World War II The American Experience

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The Military Experience

The Military Experience

Prior to World War II, the United States was a neutral world power to the battle between the Allies and the Axis. America had a minor involvement in the war from the beginning. We can see this is incidents like the Kearny Incident or the USS Panay attack from Japan, as well as supplying arms to the Allies in Europe and Africa (Military History Now, 2013). While there are many more examples of conflict between the Axis powers and the United States during World War II (prior to entering), the United States did not formally enter until one notable event happened; Pearl Harbor.

Pearl Harbor, being the poster child of what not to do to the United States during wartime, was perpetrated on December 7, 1941. What was so significant about Pearl Harbor is that Japan launched out a full out attack on America’s base in Hawaii. With the casualty list being 2,403 of both military and 63 of them being civilian (Pearl Harbor Memorials, 2014), the United States was not prepared for the attack the rattled the nation. Pearl Harbor prior to the war was the largest naval base in the Pacific Ocean and considered the most significant in order for the United States to win any war that found its way in the Pacific.

It is often argued that the United States was saved by World War II to halt the Great Depression. The United States had economically monopolized on major production in the industrial factories and keep un demand for the war prior to entering it. The sales of major appliances as well as automobiles had been significantly increased as a result of the war, which propped up private businesses within the states (Id, 2011). While the United States didn’t formally enter the war until December 7, 1941 because of the Pearl Harbor attacks, they were actively supplying the Allied nations with major goods otherwise impossible for a war tattered European continent from World War I (George Washington University, n.d.).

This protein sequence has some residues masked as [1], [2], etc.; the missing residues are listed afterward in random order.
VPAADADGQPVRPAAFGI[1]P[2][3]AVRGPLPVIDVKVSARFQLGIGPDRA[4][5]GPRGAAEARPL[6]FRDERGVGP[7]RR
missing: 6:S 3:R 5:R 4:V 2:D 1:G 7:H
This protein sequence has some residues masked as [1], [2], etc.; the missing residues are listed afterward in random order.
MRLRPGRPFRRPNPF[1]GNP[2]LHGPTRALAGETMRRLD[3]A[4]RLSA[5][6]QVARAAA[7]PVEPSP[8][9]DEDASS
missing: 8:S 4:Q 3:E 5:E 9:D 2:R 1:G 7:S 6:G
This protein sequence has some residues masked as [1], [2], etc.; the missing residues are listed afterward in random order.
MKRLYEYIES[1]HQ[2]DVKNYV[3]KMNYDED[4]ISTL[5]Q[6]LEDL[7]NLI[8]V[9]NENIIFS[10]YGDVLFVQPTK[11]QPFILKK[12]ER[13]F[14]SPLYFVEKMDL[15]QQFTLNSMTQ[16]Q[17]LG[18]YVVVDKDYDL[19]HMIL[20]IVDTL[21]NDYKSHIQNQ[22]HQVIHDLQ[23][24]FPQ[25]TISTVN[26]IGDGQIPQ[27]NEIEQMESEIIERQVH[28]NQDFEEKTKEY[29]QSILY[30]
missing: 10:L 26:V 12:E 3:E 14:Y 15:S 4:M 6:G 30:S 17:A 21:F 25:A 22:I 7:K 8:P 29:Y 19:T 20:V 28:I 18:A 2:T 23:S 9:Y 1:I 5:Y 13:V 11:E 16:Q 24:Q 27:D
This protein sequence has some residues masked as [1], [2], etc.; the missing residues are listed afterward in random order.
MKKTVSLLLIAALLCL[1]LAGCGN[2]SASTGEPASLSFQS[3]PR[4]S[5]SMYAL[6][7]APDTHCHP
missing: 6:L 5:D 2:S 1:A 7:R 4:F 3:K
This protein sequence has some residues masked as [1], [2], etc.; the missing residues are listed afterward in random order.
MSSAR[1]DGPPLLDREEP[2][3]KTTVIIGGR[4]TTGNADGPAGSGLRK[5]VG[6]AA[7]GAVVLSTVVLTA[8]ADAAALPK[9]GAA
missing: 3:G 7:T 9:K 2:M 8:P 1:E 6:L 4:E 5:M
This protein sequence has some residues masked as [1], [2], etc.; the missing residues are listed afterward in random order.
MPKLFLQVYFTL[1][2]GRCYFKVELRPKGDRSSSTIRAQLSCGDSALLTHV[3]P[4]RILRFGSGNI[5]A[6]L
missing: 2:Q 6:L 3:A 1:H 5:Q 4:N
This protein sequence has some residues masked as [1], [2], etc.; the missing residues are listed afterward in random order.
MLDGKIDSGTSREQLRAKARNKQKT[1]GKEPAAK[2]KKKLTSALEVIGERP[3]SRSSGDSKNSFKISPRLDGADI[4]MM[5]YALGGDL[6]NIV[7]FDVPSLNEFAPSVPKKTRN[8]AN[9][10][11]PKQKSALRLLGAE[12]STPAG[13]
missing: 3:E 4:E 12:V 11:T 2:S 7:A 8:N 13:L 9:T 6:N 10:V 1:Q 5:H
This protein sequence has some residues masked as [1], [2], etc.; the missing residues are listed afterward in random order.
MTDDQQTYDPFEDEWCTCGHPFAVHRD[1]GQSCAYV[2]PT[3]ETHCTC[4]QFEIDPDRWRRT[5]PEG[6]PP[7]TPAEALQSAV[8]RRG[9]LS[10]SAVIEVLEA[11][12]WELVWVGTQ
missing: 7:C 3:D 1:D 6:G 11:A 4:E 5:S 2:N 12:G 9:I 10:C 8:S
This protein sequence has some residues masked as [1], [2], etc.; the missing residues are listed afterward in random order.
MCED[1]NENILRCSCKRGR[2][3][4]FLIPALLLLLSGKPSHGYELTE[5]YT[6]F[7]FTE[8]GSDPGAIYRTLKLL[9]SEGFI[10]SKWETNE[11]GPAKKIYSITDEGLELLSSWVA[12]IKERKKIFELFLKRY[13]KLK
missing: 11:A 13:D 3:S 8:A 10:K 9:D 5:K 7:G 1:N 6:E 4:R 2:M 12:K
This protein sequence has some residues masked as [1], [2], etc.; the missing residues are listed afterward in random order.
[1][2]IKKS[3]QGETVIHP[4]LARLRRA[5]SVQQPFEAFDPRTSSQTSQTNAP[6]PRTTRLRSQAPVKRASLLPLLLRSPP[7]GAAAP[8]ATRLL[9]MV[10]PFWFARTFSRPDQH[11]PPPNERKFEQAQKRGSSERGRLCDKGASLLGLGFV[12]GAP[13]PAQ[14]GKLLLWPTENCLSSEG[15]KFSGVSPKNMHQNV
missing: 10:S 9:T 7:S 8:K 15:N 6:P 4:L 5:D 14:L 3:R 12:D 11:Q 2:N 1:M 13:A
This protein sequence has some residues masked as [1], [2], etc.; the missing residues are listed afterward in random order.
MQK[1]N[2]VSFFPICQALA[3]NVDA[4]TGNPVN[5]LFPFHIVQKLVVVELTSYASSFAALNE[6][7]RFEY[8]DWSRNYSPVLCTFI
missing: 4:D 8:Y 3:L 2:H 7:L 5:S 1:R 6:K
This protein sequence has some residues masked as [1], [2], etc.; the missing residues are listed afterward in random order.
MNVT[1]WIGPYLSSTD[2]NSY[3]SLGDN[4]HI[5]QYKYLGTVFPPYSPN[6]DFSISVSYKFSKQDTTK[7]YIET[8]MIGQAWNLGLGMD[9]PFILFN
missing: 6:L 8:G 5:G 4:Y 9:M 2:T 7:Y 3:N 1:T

The North African campaign, also known as the Desert War, is the fight between allied and axis powers in northern Africa. The fight mostly took place in the deserts of Algeria, Egypt, Libya, Mauritania, Morocco, Sudan, Tunisia. Being that North Africa already has a large establishment of European dominance, it was an obvious target for conflict. The objectives of the North African campaign were to commandeer the Suez Canal in order to ensure proper placement of oil from the Middle East and goods from Asia, and to discharge the burden put on the Russian forces against on the Eastern front (OpenStax College Rice University, 2014).

The allied invasion of North Africa known as Operation Torch began on November 8, 1942. The United States and the United Kingdom launched the largest amphibious maneuver at the time (OpenStax College Rice University, 2014). The invasion of North Africa caused Germany to rapidly deploy troops to Tunisia. The reason for the invasion of North Africa was to eventually and strategically move troops into Italy to take the Italian Peninsula. However, with this move U.S. Naval generals were able to keep Axis naval ships from gaining access to the Mediterranean Sea.